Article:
Facebook needs to fundamentally change to fix its worst problems
During the second day of Facebook’s congressional hearings, one congresswoman asked Mark Zuckerberg exactly the right question, but as far as the Facebook CEO is concerned, there is no answer.
“Are you willing to change your business model in the interest of protecting individual privacy?” Representative Anna Eshoo, a Democrat serving in Palo Alto, California, asked.
“Congresswoman, I’m not sure what that means,” Zuckerberg responded.
Facebook, as it stands, is a corporation built to mine user data and serve advertisements based on that data. Left mostly unchecked, it has allowed your personal information to be mishandled by shady organizations without direct consent, and it has amplified election-morphing propaganda and crazed voices in your News Feed.
If our primary concerns are user privacy, ad-targeting, and political malfeasance — as you would think, based on the questioning from politicians over the past two days — then the product itself is fundamentally broken. Facebook’s News Feed and the business model it enables really can’t be bent to make anyone feel better about any of this. At the core, the service is about taking in personal data, through your posts, photographs, and social connections, and algorithmically distributing content based on that data.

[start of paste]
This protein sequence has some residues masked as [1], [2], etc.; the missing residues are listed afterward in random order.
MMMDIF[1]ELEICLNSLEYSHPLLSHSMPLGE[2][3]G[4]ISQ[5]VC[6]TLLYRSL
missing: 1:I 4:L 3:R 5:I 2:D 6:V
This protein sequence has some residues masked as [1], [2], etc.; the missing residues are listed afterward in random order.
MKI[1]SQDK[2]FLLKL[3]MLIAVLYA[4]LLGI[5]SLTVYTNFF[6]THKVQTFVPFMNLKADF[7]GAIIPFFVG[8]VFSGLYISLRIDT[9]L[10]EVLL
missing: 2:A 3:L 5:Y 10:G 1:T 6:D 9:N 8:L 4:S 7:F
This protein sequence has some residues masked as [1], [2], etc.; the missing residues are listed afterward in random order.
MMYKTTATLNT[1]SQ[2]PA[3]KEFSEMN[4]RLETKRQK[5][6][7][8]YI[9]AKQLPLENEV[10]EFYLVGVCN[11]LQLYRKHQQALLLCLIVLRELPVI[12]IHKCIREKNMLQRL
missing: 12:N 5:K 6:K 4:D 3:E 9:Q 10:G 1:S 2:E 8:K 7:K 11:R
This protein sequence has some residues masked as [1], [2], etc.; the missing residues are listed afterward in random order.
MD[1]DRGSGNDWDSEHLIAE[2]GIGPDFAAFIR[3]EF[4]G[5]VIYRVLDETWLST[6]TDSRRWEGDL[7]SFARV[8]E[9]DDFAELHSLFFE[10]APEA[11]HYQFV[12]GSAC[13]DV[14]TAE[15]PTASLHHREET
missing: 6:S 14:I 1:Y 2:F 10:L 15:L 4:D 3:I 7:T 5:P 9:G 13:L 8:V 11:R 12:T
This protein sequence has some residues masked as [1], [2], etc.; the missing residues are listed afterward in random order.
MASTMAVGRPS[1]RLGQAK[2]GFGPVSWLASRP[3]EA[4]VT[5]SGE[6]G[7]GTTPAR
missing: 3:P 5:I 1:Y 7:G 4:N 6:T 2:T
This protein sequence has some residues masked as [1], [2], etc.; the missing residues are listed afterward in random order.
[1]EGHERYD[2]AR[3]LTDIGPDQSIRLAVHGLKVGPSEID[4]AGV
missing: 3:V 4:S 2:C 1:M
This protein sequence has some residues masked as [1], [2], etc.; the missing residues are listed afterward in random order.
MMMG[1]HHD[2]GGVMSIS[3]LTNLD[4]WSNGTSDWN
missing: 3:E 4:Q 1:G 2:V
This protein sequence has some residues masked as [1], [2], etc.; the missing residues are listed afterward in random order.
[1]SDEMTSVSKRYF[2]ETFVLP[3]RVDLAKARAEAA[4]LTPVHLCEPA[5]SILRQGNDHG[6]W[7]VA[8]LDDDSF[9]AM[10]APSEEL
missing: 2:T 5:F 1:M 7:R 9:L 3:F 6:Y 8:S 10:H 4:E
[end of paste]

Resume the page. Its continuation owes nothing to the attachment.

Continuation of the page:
Privacy and discretion are antithetical to Facebook’s profit model. The company made nearly $16 billion in pure profit last year; almost all of it came from advertising.
So, Rep. Eshoo (who we should say has reportedly accepted nearly $40,000 in campaign contributions from Facebook over the past four years) was completely right to ask if the social network would change its business model to protect its users. It’s the only thing that will put these particular worries to rest, short of regulation or other interventions.
Unsurprisingly, Zuckerberg dodged the question. Of course, we couldn’t expect him to announce an overhaul of his product in the middle of a Congressional hearing. But we also shouldn’t expect that much will change afterward, either.
We’d say you could just go ahead and delete your account if you’re pissed about all of this, but Facebook has plenty of ways to track you outside of its apps. Which is exactly why all of this is fundamentally worth sorting out, and why it will be such a shame if (or when) these hearings pass without any specific action.